Blog by Sumana Harihareswara, Changeset founder
Books I Read When I Was Too Young to Really Understand Them
Hi, reader. I wrote this in 2004 and it's now more than five years old. So it may be very out of date; the world, and I, have changed a lot since I wrote it! I'm keeping this up for historical archive purposes, but the me of today may 100% disagree with what I said then. I rarely edit posts after publishing them, but if I do, I usually leave a note in italics to mark the edit and the reason. If this post is particularly offensive or breaches someone's privacy, please contact me.
Back to Eden. A denunciation of modern, unholy, unhealthy eating patterns, and a handbook of herbs and more natural healing methods. Lots of enemas. This fascinated me for the anecdotes; I just flipped through the real reference material. He and his kids and grandkids talked about life on a farm, the virtues of a vegan diet, what God wants, and grotesque cases (ER meets All Creatures Great And Small). The guy had a clinic that used "electric therapy" -- I'm not sure what that means.
The Autobiography of Malcolm X. I was about eleven when I picked this one up. Why it was in our house I have no idea. I learned from this book the sorts of things that other people my age probably learned from the kinds of movies that my parents wouldn't let me watch, e.g., a passing reference to key parties. The introduction contains one of the best Malcolm X quotes, "My coffee is the only thing I like integrated." Looking back, I am surprised that I never confused Alex Haley (who took X's dictation) with Aldous Huxley, and that despite the LeVar Burton obsession I share with Leonard, we still haven't seen Roots.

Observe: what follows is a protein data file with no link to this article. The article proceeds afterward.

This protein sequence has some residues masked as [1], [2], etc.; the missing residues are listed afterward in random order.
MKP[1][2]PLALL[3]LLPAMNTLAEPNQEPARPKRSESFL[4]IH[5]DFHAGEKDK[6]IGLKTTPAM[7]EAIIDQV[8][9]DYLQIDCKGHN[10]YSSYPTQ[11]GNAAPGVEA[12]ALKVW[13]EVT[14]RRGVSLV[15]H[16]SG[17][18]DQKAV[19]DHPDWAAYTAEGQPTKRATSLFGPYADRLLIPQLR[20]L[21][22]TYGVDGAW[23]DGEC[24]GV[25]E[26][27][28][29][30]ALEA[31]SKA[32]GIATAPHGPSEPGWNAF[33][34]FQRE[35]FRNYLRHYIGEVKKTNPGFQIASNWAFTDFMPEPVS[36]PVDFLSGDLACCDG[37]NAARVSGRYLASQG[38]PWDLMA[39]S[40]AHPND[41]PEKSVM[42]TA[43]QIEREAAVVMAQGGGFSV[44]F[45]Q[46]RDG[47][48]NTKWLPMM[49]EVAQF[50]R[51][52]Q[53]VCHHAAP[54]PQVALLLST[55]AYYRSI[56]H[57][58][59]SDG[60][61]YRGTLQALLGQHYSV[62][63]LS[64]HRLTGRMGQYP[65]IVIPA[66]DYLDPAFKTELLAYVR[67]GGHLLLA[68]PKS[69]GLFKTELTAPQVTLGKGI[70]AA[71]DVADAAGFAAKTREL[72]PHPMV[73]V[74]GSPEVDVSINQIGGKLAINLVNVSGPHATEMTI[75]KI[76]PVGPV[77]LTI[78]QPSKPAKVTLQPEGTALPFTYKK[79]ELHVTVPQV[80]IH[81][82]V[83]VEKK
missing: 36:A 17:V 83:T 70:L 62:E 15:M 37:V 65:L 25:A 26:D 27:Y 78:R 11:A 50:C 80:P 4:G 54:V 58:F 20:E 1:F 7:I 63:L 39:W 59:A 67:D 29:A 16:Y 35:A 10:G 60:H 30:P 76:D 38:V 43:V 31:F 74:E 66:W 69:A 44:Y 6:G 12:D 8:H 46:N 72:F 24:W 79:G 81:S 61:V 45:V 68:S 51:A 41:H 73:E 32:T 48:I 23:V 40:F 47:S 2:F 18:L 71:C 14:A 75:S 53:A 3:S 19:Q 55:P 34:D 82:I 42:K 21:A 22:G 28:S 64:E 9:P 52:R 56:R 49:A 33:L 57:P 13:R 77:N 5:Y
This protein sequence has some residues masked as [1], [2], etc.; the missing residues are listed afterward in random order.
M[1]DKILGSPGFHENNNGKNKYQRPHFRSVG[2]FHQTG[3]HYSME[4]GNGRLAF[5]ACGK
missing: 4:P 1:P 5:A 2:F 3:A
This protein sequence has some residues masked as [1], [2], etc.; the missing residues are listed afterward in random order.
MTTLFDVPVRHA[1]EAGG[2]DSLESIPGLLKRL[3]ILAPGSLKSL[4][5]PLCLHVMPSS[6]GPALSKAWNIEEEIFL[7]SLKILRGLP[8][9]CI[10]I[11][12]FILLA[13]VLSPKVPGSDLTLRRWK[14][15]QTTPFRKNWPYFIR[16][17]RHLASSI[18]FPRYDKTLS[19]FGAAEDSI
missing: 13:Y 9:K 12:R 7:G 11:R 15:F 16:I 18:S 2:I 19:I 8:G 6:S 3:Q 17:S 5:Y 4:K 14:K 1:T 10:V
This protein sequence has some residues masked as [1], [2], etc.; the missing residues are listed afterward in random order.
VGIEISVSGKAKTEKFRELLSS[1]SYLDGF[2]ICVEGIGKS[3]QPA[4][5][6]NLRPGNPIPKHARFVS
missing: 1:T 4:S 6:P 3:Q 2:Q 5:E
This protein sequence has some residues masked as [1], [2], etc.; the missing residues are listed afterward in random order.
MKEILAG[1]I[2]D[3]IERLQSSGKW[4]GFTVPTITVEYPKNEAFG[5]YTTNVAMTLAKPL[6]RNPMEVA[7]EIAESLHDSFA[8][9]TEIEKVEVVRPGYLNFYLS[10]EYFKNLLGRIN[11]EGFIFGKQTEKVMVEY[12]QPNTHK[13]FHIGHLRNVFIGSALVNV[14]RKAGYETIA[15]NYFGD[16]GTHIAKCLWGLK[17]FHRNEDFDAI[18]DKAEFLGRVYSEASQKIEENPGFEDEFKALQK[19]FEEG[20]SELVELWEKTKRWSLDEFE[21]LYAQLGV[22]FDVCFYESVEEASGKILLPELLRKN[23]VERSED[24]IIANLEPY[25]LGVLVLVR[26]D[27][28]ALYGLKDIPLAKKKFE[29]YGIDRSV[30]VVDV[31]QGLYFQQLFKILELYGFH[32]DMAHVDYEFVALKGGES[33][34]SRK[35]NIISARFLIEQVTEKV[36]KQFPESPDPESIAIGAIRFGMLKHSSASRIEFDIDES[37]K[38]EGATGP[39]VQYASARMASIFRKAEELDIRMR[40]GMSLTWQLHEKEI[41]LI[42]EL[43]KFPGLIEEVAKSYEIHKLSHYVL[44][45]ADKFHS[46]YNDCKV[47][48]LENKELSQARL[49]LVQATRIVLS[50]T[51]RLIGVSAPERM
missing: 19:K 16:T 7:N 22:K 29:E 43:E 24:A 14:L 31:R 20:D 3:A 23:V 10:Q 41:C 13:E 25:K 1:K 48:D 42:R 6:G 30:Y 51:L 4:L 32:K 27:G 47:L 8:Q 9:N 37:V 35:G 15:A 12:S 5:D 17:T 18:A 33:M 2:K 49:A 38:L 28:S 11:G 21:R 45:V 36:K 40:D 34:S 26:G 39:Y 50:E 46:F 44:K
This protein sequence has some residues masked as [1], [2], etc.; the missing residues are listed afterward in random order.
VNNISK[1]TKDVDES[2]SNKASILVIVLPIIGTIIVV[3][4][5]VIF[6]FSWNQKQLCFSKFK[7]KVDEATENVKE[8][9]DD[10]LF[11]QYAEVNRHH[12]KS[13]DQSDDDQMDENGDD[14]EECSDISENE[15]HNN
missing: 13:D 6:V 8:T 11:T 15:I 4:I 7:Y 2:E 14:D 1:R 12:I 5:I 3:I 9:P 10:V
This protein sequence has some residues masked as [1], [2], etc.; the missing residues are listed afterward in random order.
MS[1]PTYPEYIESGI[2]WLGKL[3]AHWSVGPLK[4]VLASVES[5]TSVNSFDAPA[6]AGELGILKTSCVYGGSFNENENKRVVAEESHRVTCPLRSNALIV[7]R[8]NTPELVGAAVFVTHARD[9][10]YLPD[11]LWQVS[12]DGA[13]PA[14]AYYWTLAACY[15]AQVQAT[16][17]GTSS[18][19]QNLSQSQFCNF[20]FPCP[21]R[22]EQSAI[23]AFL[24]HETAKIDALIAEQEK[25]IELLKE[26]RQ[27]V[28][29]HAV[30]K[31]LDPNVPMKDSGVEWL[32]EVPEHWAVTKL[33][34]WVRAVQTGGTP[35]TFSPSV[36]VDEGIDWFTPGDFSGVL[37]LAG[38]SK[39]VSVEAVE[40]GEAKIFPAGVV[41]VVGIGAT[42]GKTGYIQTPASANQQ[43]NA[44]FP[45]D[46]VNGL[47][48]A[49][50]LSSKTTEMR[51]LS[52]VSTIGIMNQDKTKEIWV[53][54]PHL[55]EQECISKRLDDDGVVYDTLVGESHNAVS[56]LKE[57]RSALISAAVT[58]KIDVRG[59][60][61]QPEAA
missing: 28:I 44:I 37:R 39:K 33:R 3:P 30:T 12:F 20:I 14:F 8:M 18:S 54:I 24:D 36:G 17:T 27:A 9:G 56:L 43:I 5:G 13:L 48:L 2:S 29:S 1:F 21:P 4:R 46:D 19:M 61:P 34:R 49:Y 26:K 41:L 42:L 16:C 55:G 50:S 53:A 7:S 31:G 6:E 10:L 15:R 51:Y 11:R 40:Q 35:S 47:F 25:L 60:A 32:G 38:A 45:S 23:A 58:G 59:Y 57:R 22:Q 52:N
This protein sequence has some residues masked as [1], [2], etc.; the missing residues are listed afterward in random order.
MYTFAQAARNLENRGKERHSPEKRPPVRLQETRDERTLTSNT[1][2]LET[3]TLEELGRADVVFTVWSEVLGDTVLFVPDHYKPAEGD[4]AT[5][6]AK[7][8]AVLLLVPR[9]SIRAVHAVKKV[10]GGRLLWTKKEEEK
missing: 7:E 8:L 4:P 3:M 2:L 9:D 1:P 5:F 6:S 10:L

I Never Played at the White House, Art Buchwald. A watergate-era column anthology. Dave Barry : Art Buchwald :: humor : satire, right? I was twelve. Like Mort Sahl, Buchwald was cheerfully chauvinist in ways I now find annoying. I learned most of what I know about Watergate from this book and from old Doonesbury cartoons.
A Few Minutes With Andy Rooney, Andy Rooney. I think someone gave my dad this book as a gift. Mom and Dad used to call me downstairs when 60 Minutes had 10 minutes left to make sure I wouldn't miss Rooney's stand-up/journalism/blogging. If you ever read the passage in Richard Wright's memoirs where he reads Mencken for the first time....take away most of the profound and awesome power of the experience and you get a sense of Rooney's influence on me. I mean, come on. I'm not Richard Wright! I think the honesty of his voice and the variety of his subjects got to me. I might not love Malcolm Gladwell now except that Rooney got me when I was young.
Sex And The Office, Helen Gurley Brown. Hoo boy. How that book got into my dad's library I have no clue. I may be the only person who's read this book and not Sex and the Single Girl, which came first. If I recall correctly, this book has absolutely no depictions or descriptions of actual sex, but lots of explanations of office politics. I have never used the techniques that the book recommends to succeed in the workplace (maybe I should) or romance (thank heaven I'm fine there).
Don't get my family started on Lee Iacocca's autobiography. It was the only English-language book around at a house in India that I visited when I was nine. I know a lot more about the Chrysler bailout than most people. Most people who dislike the Ford family do so because Henry Ford was an antisemitic wacko; I did because of Iacocca's description of his firing.